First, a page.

Maruti Suzuki India, Hyundai Motor India, Tata Motors, Kia India and Mahindra & Mahindra — which accounted for 85 percent share of the passenger vehicle (PV) market in FY 21 — collectively sold 92,138 units in May 2021. Across the board, sales were down 64 percent month-on-month.
From Maharashtra to Haryana and Karnataka to Tamil Nadu, key automotive hubs in India remained closed for a large part of May with Covid on the rampage in its second and deadlier avatar.
Carmakers were forced to halt production and curtail the spread of infection within factories. They had to take this step to prevent further building up of inventory in the system with showrooms downing their shutters too.
While stock pileup was a concern, digital retail took a backseat during this time as well. Toyota Kirloskar Motor's Senior VP, Naveen Soni had told Autocar Professional that new orders dropped by 50 percent even in regions such as the North East, where the impact of the second wave was not that significant.
Dealers said that while cancellations were limited to about 10-15 percent, deliveries and pre-bookings were being put "on hold" with customers now giving a second thought to spending on a car.
However, the state-wise lockdowns were an opportunity for M&M, Hyundai and Kia to continue production and normalise wait periods for the Thar, Creta and Sonet. This was also being exacerbated by the global semiconductor shortage which could reach some normalcy by September.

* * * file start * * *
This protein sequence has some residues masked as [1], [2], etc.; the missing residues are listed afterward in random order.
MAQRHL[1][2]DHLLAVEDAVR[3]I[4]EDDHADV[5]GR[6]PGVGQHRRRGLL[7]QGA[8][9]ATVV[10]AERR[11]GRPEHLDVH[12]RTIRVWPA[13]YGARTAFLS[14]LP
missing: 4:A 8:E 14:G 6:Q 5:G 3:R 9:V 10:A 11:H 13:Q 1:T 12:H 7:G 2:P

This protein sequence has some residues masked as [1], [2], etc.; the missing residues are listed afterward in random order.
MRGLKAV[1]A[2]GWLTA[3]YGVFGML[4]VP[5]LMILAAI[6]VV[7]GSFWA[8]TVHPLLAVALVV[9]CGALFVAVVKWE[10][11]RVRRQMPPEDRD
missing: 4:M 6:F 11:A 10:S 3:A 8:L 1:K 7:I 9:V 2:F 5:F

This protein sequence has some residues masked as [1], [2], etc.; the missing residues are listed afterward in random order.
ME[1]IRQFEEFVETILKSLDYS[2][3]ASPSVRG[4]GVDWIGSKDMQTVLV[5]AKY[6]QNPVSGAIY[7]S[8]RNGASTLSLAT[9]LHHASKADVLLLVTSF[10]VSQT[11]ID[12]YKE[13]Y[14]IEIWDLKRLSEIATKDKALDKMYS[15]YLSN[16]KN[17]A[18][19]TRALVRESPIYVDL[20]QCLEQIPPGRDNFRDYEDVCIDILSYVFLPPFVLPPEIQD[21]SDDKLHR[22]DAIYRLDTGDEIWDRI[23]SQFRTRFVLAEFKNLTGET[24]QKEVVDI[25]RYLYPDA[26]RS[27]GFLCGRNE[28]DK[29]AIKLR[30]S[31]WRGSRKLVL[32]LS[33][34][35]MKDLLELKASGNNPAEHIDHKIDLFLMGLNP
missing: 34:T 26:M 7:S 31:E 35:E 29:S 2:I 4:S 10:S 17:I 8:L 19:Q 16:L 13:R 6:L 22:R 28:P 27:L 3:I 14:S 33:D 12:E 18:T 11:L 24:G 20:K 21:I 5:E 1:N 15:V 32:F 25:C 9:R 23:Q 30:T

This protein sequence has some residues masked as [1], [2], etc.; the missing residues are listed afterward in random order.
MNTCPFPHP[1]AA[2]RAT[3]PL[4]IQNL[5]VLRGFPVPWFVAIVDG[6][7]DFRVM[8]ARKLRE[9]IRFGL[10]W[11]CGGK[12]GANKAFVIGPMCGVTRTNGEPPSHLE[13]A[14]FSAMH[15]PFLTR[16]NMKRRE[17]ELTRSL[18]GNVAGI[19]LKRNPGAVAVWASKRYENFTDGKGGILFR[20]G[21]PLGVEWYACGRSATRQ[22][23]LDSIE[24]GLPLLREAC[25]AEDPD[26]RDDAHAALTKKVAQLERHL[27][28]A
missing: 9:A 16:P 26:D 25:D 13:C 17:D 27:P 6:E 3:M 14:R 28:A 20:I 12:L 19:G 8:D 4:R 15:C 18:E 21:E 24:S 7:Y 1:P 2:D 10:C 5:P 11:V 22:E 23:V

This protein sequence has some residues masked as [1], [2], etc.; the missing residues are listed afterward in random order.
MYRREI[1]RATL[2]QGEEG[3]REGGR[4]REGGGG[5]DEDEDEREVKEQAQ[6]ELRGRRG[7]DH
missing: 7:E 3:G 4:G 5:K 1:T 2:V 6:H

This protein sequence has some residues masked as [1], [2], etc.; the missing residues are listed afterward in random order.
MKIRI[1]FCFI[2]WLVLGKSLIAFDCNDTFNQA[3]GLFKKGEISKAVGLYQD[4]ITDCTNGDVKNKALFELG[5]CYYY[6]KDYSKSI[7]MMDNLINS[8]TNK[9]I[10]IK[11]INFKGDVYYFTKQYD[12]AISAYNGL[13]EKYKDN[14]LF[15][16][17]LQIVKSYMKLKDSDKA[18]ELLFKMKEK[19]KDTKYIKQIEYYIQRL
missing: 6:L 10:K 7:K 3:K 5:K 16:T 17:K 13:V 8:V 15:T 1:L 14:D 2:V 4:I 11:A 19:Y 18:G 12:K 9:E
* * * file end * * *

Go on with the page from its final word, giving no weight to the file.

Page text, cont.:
With half of April and almost the whole of May blacked out, the industry is staring down the barrel for Q1 FY2022 with supply chain disruptions expected to continue over the next couple of months.
“I feel it will take some time for the recovery to happen. This year, the first ray of hope is the festive season and we don’t expect a lot before that,” said Vinkesh Gulati, president of the Federation of Automobile Dealers Associations (FADA).
While June and July sales could see “wholesales slowly improving”, the real uptick could happen only around September-October. This is when the impact of the monsoon will actually be felt along with the buoyancy of the festive season.
For now, the industry will be hoping that there will be no third wave of the pandemic to contend with — this round has already knocked the wind out of their sails.
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